There’s nothing wrong with aging your deer for a few days under carefully controlled conditions. But in warm weather, too much aging can make your venison taste rank and gamey—and even lead to serious food safety issues.
While I perhaps shouldn’t compare physicians to home butchers, there’s one thing that’s true of both: Your guiding principle should always be, “First, do no harm.”
The Gut It. Cut It. Cook It. legal department has advised me to suggest further study on the subject of food safety. And these days, if you work in food processing or at a restaurant, you’ll probably be required at some point to take special training in Hazard Analysis and Critical Control Points (HACCP). Go ahead and Google it later.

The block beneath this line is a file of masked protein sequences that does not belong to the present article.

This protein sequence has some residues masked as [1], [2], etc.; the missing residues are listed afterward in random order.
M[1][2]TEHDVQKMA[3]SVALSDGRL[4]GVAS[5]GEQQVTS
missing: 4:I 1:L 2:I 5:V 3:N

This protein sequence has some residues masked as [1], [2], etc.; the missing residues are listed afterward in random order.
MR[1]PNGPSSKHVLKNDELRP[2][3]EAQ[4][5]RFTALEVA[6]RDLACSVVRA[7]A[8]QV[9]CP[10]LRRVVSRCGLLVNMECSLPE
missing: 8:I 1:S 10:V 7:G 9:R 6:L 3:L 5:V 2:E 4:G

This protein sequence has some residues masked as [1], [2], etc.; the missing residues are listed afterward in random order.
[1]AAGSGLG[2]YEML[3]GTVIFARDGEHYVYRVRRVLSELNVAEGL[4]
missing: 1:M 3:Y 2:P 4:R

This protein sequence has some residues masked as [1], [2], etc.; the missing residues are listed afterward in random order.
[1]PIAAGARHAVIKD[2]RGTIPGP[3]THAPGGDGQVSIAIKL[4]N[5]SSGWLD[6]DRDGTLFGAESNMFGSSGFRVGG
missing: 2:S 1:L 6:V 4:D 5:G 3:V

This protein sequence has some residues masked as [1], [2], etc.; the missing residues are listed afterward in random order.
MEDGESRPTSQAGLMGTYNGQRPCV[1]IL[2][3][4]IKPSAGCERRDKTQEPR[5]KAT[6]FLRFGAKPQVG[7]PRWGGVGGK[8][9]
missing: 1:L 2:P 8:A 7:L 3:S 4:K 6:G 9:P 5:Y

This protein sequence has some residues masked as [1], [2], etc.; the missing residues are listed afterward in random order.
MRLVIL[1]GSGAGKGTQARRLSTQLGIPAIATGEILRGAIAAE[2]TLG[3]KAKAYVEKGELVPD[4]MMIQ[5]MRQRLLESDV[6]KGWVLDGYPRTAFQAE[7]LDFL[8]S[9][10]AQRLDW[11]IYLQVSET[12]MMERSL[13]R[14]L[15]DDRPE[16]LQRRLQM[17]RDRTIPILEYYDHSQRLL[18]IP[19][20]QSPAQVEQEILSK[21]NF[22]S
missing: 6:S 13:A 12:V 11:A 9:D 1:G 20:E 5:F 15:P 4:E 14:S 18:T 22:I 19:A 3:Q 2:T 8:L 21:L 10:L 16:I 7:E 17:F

But just for starters, remember the “T” trifecta: Touch, Time and Temperature.
- Touch. Keep it clean. Although some contaminants could be airborne or carried by insects, most get there by touch— usually during field-dressing and transport, but sometimes during skinning and butchering. If the meat isn’t contaminated, fewer microorganisms will make a home on your winter’s supply of venison.
- Time. Don’t give bacteria time to grow and multiply. If it’s warm, cool your deer down fast, that way dangerous microorganisms have less time to begin colonizing your venison.
- Temperature. Life begins at 40. In this context, that means 40 degrees Fahrenheit. The warmer the air temperature, the more important it is to cool your deer down fast.
When it comes to early season hunting, you need to have a plan. If you don’t have a walk-in cooler in your garage (and who does?), then have one lined up. And if you can’t do that, then get your deer butchered and in the freezer quickly.
Al Cambronne is co-author of Gut It. Cut It. Cook It.: The Deer Hunter’s Guide to Processing and Preparing Venison. His most recent book is Deerland: America’s Hunt for Ecological Balance and the Essence of Wildness. On Twitter: @AlCambronne.End Of Story Code